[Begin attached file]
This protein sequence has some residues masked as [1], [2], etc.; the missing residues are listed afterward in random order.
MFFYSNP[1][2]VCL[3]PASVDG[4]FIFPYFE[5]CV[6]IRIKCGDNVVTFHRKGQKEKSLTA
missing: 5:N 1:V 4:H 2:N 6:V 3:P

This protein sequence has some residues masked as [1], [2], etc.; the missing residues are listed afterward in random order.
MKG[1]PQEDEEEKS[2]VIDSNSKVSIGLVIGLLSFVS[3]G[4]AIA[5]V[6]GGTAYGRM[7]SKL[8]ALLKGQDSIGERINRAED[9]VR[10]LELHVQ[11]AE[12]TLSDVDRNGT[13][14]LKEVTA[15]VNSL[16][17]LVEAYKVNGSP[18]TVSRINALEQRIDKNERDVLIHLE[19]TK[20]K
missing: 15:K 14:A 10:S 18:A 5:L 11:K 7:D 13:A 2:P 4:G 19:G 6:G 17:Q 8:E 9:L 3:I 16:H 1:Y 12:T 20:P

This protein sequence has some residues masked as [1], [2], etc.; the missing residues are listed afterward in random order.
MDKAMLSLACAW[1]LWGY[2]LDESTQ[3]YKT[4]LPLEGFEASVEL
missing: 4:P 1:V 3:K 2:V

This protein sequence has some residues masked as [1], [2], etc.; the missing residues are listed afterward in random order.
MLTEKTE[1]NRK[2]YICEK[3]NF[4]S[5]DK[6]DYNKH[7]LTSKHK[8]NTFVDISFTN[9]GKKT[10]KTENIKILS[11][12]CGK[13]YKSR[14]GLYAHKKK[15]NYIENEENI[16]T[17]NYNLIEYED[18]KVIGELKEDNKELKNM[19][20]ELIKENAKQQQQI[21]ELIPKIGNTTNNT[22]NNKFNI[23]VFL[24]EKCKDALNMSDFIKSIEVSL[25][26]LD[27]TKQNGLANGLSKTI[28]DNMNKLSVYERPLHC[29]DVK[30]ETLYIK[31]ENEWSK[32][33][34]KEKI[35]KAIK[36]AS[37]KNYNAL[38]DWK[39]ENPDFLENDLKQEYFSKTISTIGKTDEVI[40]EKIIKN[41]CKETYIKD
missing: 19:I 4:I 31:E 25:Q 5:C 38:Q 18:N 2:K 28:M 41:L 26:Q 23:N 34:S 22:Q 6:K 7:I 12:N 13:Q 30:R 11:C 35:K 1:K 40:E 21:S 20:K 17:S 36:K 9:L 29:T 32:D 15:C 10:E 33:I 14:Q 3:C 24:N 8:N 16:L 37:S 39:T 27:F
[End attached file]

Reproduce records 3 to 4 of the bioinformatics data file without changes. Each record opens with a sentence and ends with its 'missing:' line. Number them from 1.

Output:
This protein sequence has some residues masked as [1], [2], etc.; the missing residues are listed afterward in random order.
MDKAMLSLACAW[1]LWGY[2]LDESTQ[3]YKT[4]LPLEGFEASVEL
missing: 4:P 1:V 3:K 2:V

This protein sequence has some residues masked as [1], [2], etc.; the missing residues are listed afterward in random order.
MLTEKTE[1]NRK[2]YICEK[3]NF[4]S[5]DK[6]DYNKH[7]LTSKHK[8]NTFVDISFTN[9]GKKT[10]KTENIKILS[11][12]CGK[13]YKSR[14]GLYAHKKK[15]NYIENEENI[16]T[17]NYNLIEYED[18]KVIGELKEDNKELKNM[19][20]ELIKENAKQQQQI[21]ELIPKIGNTTNNT[22]NNKFNI[23]VFL[24]EKCKDALNMSDFIKSIEVSL[25][26]LD[27]TKQNGLANGLSKTI[28]DNMNKLSVYERPLHC[29]DVK[30]ETLYIK[31]ENEWSK[32][33][34]KEKI[35]KAIK[36]AS[37]KNYNAL[38]DWK[39]ENPDFLENDLKQEYFSKTISTIGKTDEVI[40]EKIIKN[41]CKETYIKD
missing: 19:I 4:I 31:E 25:Q 5:C 38:Q 18:N 2:K 28:M 41:L 26:Q 23:N 34:S 22:Q 6:K 7:I 12:N 13:Q 30:R 11:C 35:K 1:K 40:E 21:S 20:K 17:S 36:K 9:L 29:T 32:D 15:C 10:E 33:I 14:Q 3:C 24:N 8:N 16:L 37:S 39:T 27:F